Renoir presents to his audience the loose morality of the characters, and does not distinguish much in that respect between the masters and the servants. In the movie, nearly everyone seems to know about another person’s illicit affairs, deals or “the game”, and although it provokes indignation in some, the fleetness of the emotion and their own self-absorption prevent them from pondering on it too much. To that effect, the story has Octave (Jean Renoir), who seems to represent the only sense of reason in the chaotic, but intricate arrangement of love pairs, and who can survey the situation and take action based on another’s desires and best interests. However, what also feels distinct about the story is that characters themselves recognise their shortcomings, the games that they play and the higher rules that govern every aspect of their lives. Most of the characters have no illusions about love in their society or sly games they have to play to win. Robert’s mistress declares: “In a society, love is merely the mingling of two whims and the contact of two skins”, and another character pronounces: “We are trying to put cards on the table, yes, but it is in your interest not to show yours”.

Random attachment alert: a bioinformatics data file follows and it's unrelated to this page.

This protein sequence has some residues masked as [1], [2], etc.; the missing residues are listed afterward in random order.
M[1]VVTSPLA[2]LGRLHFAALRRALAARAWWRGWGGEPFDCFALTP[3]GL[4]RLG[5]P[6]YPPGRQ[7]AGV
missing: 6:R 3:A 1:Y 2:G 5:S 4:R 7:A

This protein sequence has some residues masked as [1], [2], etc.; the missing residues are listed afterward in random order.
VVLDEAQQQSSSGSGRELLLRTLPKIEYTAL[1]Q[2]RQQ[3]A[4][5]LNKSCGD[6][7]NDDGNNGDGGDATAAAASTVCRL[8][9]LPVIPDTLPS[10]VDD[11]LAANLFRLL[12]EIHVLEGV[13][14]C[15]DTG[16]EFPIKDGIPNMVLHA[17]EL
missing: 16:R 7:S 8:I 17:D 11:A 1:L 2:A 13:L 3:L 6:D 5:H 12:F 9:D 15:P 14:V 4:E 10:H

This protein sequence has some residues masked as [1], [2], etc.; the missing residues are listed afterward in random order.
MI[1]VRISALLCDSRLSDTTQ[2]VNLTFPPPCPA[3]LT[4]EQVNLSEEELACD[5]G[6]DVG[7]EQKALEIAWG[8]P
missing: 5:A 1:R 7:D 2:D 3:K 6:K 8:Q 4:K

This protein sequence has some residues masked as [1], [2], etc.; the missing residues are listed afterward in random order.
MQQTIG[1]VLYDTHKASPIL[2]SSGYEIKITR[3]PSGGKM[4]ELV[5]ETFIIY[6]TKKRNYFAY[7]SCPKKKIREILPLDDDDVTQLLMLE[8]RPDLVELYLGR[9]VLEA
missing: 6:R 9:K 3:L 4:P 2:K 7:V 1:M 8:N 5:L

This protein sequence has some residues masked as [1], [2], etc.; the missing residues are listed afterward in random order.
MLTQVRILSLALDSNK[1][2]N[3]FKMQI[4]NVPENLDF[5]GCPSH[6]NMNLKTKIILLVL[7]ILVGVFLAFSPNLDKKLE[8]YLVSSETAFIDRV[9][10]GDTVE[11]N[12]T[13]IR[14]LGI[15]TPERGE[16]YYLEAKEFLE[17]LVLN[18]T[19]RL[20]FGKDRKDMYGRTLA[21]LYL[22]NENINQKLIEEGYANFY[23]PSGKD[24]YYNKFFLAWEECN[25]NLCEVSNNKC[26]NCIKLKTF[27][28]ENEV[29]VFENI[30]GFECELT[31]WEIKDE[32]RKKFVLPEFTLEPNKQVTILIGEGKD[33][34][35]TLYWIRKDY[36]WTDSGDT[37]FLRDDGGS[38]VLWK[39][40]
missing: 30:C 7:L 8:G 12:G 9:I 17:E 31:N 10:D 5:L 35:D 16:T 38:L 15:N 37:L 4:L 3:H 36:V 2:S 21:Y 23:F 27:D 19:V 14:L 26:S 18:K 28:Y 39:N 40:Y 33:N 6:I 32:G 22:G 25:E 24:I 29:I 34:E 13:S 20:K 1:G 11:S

One of the film director’s greatest achievements in this film is that “La Regle du Jeu” feels both surreal, almost unbelievable and strangely familiar, only too plausible. This is a total contradiction, but that was the point of Jean Renoir. The situation presented may seem ludicrous, but it can be recognised and the characters in it can even be sympathised with. As “La Regle du Jeu” shines with insightful, ironical comments on the master and their servants’ relationship, the French film gave many ideas to the Academy Award-winning film “Gosford Park” (2001), which follows similar structure to “La Regle du Jeu”. As in the French movie, “Gosford Park” has a hunting sequence and, at some point, focuses on the new arrival to the servants’ dining table.